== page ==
You can even just cut up chocolate chips, if that's what you have.

By Sarah Wharton
December 03, 2019
Photo: Aaron Kirk; Prop Styling: Heather Chadduck; Food Styling: Pam Lolley

You probably aren’t reaching for a cutting board when you make chocolate chip cookies—but you should be. Pushing beyond the bag of classic chocolate chips changes the look, feel and quality of any cookie recipe you already love. Simply put: Chopping up bars of chocolate instead of using bagged chips or chunks takes your baking from average to sublime.

Let’s talk simple visuals. No right-minded person is going to turn down a cookie studded with chips, and it’s true that it’s more convenient to just have a bag of chunks ready to stir into your dough. But the advantage of chopping chocolate is that it looks a little less cookie cutter. All you need is a bar of chocolate and a sharp knife. Don’t worry about clean lines and exact sizes. Think “rustic.” You want chunks, slivers and the finest chocolate shavings. They’ll probably happen naturally as you chop, and that’s ideal. When that mix of textures is folded into your dough, you get gorgeous bakery looks as well as several chocolate experiences all within one cookie. The big chunks stay tall and proud, creating a mouthful of chocolate in those bites. The slivers create striations that deliver cocoa flavor throughout and give you a great ratio of chocolate to cookie. And the shavings—oh, the shavings—speckle the dough and make your cookies look complex and decadent.

Chopping your own chocolate also gives you freedom to control the quality of the cocoa. Lots of high-end products are sold in bars or disks, which are perfect for chopping. You can work your way through brands as well as percentages of cacao until you find what you like best. Do you prefer 72% chocolate, or does your recipe have better contrast when you use a 77%? Do you want to base your chocolate selection on country of origin? Maybe you enjoy chocolate with notes of passion fruit or realize you’re partial to something a little smoky. Maybe you want to try the ruby chocolate that’s all the rage. It’s a new chocolate that is naturally pink, which could be a real knock-out in a chocolate dough. The point is: You are the architect here.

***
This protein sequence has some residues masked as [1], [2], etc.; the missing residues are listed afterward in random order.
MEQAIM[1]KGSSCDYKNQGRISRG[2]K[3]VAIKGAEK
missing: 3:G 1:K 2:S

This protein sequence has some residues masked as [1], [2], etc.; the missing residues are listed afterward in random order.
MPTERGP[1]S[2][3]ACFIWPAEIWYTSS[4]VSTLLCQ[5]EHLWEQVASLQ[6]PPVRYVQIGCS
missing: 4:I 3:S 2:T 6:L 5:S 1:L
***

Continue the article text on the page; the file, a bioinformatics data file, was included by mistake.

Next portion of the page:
Watch: The Secret Ingredient for the Chewiest Chocolate Chip Cookies

Or you can forget about percentages and origins and just chop up a fun candy bar. Even a mass-market fave brings flavors and textures that semisweet chips don’t offer. So grab your go-to and chunk it, slice it and mince it. Then slide all your pieces into any dough. Your cookies will seem brand-new when you play with the size, texture and flavor of your chocolate. A whole mess of store-bought candy is particularly genius all bound up in a deep-dish skillet cookie.

The best part of this is that it works even if you want to use bagged chocolate chips. Set aside some chips to leave whole. Then roughly chop a portion, and finely chop the rest. It’s an instant upgrade to your recipe using the chips you already have in your pantry. You’ll still get all the variation in texture that you would from working with pricier chocolate. And that will impress anyone lucky enough to get a homemade chocolate chip cookie from you.

This simple technique raises your baking game even beyond chocolate chip cookies. Try chopping chocolate for cupcakes, scones, muffins and cheesecakes. They’ll all feel richer and classier with a little tweak to their chocolate.

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